Since the advent of Google Maps reliance on satellite imagery had grown manifold, from defence and intelligence clients, map makers and environmental organizations to the average Joe, everyone has relied on satellite images over the last decade for geospatial information.
At times however, even with a wide array of additional services from live traffic updates or when guiding you through unfamiliar terrain, every user has wished the quality of images could be better.
That wish is about to come true.
Imagery specialist DigitalGlobe released an image taken using its recently launched WorldView-4 satellite and the details are beyond anything seen before.
The image snapped from 617 kilometers above the Earth last month shows Tokyo’s Yoyogi National Gymnasium shows clearly defines lines on the soccer field and the trees around the sports arena.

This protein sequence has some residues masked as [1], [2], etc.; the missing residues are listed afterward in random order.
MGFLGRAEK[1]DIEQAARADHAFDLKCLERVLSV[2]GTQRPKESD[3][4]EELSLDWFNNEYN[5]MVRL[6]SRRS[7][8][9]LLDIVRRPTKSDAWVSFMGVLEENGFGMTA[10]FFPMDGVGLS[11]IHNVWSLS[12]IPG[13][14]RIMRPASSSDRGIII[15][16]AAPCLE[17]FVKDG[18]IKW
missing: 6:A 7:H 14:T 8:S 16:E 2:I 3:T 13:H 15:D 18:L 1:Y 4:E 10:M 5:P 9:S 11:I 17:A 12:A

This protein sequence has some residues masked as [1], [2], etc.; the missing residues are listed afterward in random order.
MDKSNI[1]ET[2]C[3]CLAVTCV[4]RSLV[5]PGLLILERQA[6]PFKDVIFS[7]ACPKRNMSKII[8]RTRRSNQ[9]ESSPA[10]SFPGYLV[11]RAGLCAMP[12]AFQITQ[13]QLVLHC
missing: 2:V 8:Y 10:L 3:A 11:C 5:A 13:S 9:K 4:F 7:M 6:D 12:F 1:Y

Google Maps relies on imagery from several services but the most detailed images are sourced through DigitalGlobe. The WorldView-4 satellite joins DigitalGlobe’s existing four satellites orbiting the Earth and each satellite can beam back high-resolution images to its clients.
The new satellite relies on a 500 kilogram SpaceView 10 imaging system which according to the Florida based Harris Corporation features a sensor that can capture data points just 10 inches apart.
“This imagery would enable urban planners to see cities in such detail they could count the number of people in an area of interest” Harris Corporation states on its website.
With capability to capture images covering an area of 680,000 square kilometers each day, the new satellite is surely going to increase our reliance on images beamed back from its high tech imaging system.
Note: Image best viewed on a desktop